The major domestic equity markets continued to rally on Friday with record closing highs as the fourth-quarter earnings season kicked off with solid results from banks and robust retail sales drove investor optimism about economic growth.

The S&P 500 and Nasdaq both registered their eighth record closing highs out of the first nine trading days of 2018, while the Dow claimed its sixth closing high of the year.

JPMorgan, the largest bank by assets, said the tax overhaul would help future profits by reducing its tax bill and stimulating more business. The bank’s shares rose 1.7 percent.

There was hope on Wall Street that 2018 corporate financial forecasts would exceed Street estimates as many analysts may not have tax savings fully reflected in their models as the tax bill was signed into law so late in December.

Earnings for S&P 500 companies are expected to increase on an average by 12.1 percent in the quarter, with profit for financial services companies likely to increase 13.2 percent, according to Thomson Reuters I/B/E/S.

BlackRock rose 3.3 percent. The world’s largest asset manager reported profit that exceeded estimates as investors flooded into the relatively low-cost funds.

Although Wells Fargo earnings came in ahead of expectations, its shares fell 0.7 percent after it set aside $3.25 billion in the fourth quarter to cover legal expenses related to probes into its mortgage and sales practices.

For the week, the S&P rose 1.6 percent, compared with the Dow’s 2-percent rise and a 1.8-percent advance in the Nasdaq.

The S&P consumer discretionary index rose 1.3 percent after retail sales data indicated households purchased more goods, suggesting the economy exited 2017 with strong momentum.

Amazon closed out the trading day up 2.2 percent to breach $1,300 for the first time. It closed at $1,305.20. The sector was also assisted by a late-afternoon Bloomberg report that activist D.E. Shaw built a position in Lowe’s, sending its shares up 5.3 percent.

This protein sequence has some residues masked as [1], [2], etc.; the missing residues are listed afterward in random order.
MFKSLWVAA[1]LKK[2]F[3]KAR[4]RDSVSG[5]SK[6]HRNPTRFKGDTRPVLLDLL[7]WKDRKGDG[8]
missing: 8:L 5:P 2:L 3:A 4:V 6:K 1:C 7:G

Bank stocks were helped by a rise in Treasury yields after underlying consumer prices for December posted the largest gain in 11 months, signaling a pickup in inflation.

The Treasury move helped send the utilities sector down 0.6 percent, making it the weakest performer of the S&P 500’s 11 sectors.

Approximately 6.88 billion shares changed hands on the major domestic equity exchanges, a number that was above the 6.39 billion share average over the past 20 trading days.

CPI Rises

Consumer prices recorded their largest increase in 11 months in December on strong gains in the cost of rental accommodation and healthcare, raising expectations that inflation will accelerate this year.

The strengthening domestic demand was also underscored by other data on Friday showing retail sales rising at a solid clip in December. The reports probably will keep the Federal Reserve on course to increase interest rates in March.

They raised the prospects of a more aggressive monetary policy tightening this year, especially against the backdrop of a $1.5 trillion package of tax cuts passed by Congress last month. The Fed is forecasting three rate increases this year. It raised borrowing costs three times in 2017.

The Labor Department said its Consumer Price Index, excluding the volatile food and energy components, rose 0.3 percent last month as prices for new and used cars and trucks and motor vehicle insurance increased.